UPDATED SUNDAY with Martin Scorsese remembrance: “Maureen O’Hara was a great actress and an enduring icon. Her face and her vibrant red hair and her beautiful Irish voice, sometimes lilting and sometimes ferocious, were made for the cinema. She was in several of the greatest movies ever made, many of them by John Ford and with John Wayne. When I think of her in movies, the image that always comes to mind is that extraordinary first kiss in the deserted house in Ford’s The Quiet Man – the boldness of the gesture, the wind, the blazing color, the surge of attraction. I had the pleasure of meeting with Ms. O’Hara at Roddy McDowall’s house back in the ’90s, and she was every bit as lovely and gracious in person as she was onscreen – she was also very, very funny. She lived a good, long life, onscreen and off. So tonight, like a lot of people, I think I’ll watch The Quiet Man again.”
Belafonte Pushes Hollywood, O'Hara Has 'Mo' To Say At Governors Awards
Previously, 10:13AM Saturday: Actress Maureen O’Hara, who appeared in five of director John Ford’s films including How Green Was My Valley, Rio Grande and The Quiet Man, has died. Awarded an honorary Oscar last year, O’Hara was 95 and died at her home in Boise, Idaho.
“She passed peacefully surrounded by her loving family as they celebrated her life listening to music from her favorite movie, The Quiet Man,” according to their statement.
In a film and TV career that spanned several decades, O’Hara appeared opposite John Wayne in the aforementioned Ford pictures Rio Grande and The Quiet Man (Steven Spielberg replicated their famous kiss in E.T. The Extra Terrestrial ) as well as The Wings of Eagles, McLintock! and Big Jake. She also starred in the original 1947 Christmas classic Miracle On 34th Street with Natalie Wood as her daughter and Edmund Gwenn as the man who believed he was Santa Claus.
After her first two pictures in 1938 (The Playboy and Little Miss Molly), her last name FitzSimons was changed to O’Hara for the 1939 Alfred Hitchcock film Jamaica Inn which also starred Charles Laughton, who thought O’Hara was somehow less cumbersome than FitzSimons. She also appeared opposite Laughton in The Hunchback Of Notre Dame.
During her movie heyday, she became known as the Queen of Technicolor because of the camera’s love affair with her vivid hair, pale complexion and fiery nature.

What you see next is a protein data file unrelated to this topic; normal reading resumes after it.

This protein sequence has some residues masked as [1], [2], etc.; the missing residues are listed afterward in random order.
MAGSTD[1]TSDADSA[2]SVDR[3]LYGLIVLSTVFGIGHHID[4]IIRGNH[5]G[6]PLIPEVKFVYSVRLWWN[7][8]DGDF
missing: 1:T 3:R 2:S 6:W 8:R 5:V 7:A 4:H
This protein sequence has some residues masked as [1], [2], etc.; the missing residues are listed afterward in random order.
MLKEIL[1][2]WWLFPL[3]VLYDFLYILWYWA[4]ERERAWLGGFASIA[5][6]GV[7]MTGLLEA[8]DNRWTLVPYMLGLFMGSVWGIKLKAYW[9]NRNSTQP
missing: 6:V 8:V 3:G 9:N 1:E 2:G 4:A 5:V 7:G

Other films included The Foxes of Harrow with Rex Harrison (1947), Sitting Pretty with Clifton Webb (1948), and Father Was a Fullback with Fred MacMurray (1949). She also appeared in high seas adventures The Black Swan with Tyrone Power, The Spanish Main with Paul Henreid, Sinbad the Sailor with Douglas Fairbanks Jr. and Against All Flags with Errol Flynn.
O’Hara also starred opposite Alec Guiness in Our Man In Havana (1960), Henry Fonda in the sprawling family drama Spencer’s Mountain (1963) as well as the well-regarded 1973 TV movie The Red Pony, and opposite James Stewart in the comedy Mr. Hobbs Takes A Vacation (1962), as well as the 1966 western The Rare Breed. She’s known by many generations as the mother of twins Hayley Mills and Hayley Mills in Walt Disney’s 1961 classic comedy, The Parent Trap.
Her final feature film was director Chris Columbus’ Only The Lonely opposite John Candy in 1991. That was followed by the TV movies The Christmas Box, Cab To Canada and The Last Dance in 2000.
Although several of the movies O’Hara starred in were nominated for or won multiple Academy Awards, she was never nominated. The Academy rectified that oversight with the honorary Oscar presented to her at the 2014 Governors Awards ceremony in November. She made her final major public appearance then to accept the long overdue honor. It was a night to remember.
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